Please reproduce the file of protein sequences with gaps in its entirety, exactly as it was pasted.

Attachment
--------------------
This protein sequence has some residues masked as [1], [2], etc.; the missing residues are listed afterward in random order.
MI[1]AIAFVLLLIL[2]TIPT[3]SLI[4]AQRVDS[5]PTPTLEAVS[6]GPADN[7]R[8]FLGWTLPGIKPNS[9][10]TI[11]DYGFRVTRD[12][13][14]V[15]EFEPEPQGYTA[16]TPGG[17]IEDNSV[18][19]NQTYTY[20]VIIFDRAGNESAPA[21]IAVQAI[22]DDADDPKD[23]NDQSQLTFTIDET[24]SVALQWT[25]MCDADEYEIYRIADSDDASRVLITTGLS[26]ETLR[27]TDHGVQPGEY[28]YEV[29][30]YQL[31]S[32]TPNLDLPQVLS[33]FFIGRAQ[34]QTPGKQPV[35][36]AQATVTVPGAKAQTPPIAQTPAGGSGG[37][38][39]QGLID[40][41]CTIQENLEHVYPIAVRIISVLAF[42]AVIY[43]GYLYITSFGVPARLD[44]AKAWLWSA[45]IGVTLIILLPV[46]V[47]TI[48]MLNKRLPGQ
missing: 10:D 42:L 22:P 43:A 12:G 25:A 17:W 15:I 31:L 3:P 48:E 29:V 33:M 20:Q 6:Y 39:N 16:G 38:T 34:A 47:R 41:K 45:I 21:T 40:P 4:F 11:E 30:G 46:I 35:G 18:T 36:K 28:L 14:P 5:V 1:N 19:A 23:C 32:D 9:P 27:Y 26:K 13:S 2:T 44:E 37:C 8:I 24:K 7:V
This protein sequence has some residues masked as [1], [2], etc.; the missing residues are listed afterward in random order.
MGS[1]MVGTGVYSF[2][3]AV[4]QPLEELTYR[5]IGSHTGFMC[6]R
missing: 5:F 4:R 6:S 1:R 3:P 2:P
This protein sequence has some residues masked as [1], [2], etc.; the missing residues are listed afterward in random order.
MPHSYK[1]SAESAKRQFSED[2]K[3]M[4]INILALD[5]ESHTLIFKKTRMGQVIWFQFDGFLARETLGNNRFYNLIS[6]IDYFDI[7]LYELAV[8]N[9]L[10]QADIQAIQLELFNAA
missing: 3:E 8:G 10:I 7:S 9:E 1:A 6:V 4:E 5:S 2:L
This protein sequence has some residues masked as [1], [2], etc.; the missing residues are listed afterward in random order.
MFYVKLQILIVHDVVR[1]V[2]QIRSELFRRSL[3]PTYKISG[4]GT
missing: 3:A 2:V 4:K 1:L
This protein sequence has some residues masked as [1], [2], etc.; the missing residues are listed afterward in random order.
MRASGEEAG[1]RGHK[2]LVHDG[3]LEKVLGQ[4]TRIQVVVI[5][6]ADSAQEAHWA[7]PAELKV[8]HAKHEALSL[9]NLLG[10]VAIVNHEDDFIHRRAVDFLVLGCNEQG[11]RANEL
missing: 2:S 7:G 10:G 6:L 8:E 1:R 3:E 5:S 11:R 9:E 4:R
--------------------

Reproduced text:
This protein sequence has some residues masked as [1], [2], etc.; the missing residues are listed afterward in random order.
MI[1]AIAFVLLLIL[2]TIPT[3]SLI[4]AQRVDS[5]PTPTLEAVS[6]GPADN[7]R[8]FLGWTLPGIKPNS[9][10]TI[11]DYGFRVTRD[12][13][14]V[15]EFEPEPQGYTA[16]TPGG[17]IEDNSV[18][19]NQTYTY[20]VIIFDRAGNESAPA[21]IAVQAI[22]DDADDPKD[23]NDQSQLTFTIDET[24]SVALQWT[25]MCDADEYEIYRIADSDDASRVLITTGLS[26]ETLR[27]TDHGVQPGEY[28]YEV[29][30]YQL[31]S[32]TPNLDLPQVLS[33]FFIGRAQ[34]QTPGKQPV[35][36]AQATVTVPGAKAQTPPIAQTPAGGSGG[37][38][39]QGLID[40][41]CTIQENLEHVYPIAVRIISVLAF[42]AVIY[43]GYLYITSFGVPARLD[44]AKAWLWSA[45]IGVTLIILLPV[46]V[47]TI[48]MLNKRLPGQ
missing: 10:D 42:L 22:P 43:A 12:G 25:A 17:W 15:I 31:L 3:P 48:E 29:V 33:M 20:Q 6:Y 39:N 16:G 38:T 34:A 47:R 41:K 45:I 21:T 40:P 4:F 11:E 30:G 46:I 35:G 18:T 36:K 28:L 14:P 5:V 1:N 19:A 23:C 32:D 9:P 27:Y 26:K 13:S 2:T 44:E 37:C 8:I 24:K 7:V
This protein sequence has some residues masked as [1], [2], etc.; the missing residues are listed afterward in random order.
MGS[1]MVGTGVYSF[2][3]AV[4]QPLEELTYR[5]IGSHTGFMC[6]R
missing: 5:F 4:R 6:S 1:R 3:P 2:P
This protein sequence has some residues masked as [1], [2], etc.; the missing residues are listed afterward in random order.
MPHSYK[1]SAESAKRQFSED[2]K[3]M[4]INILALD[5]ESHTLIFKKTRMGQVIWFQFDGFLARETLGNNRFYNLIS[6]IDYFDI[7]LYELAV[8]N[9]L[10]QADIQAIQLELFNAA
missing: 3:E 8:G 10:I 7:S 9:E 1:A 6:V 4:E 5:S 2:L
This protein sequence has some residues masked as [1], [2], etc.; the missing residues are listed afterward in random order.
MFYVKLQILIVHDVVR[1]V[2]QIRSELFRRSL[3]PTYKISG[4]GT
missing: 3:A 2:V 4:K 1:L
This protein sequence has some residues masked as [1], [2], etc.; the missing residues are listed afterward in random order.
MRASGEEAG[1]RGHK[2]LVHDG[3]LEKVLGQ[4]TRIQVVVI[5][6]ADSAQEAHWA[7]PAELKV[8]HAKHEALSL[9]NLLG[10]VAIVNHEDDFIHRRAVDFLVLGCNEQG[11]RANEL
missing: 2:S 7:G 10:G 6:L 8:E 1:R 3:E 5:S 11:R 9:E 4:R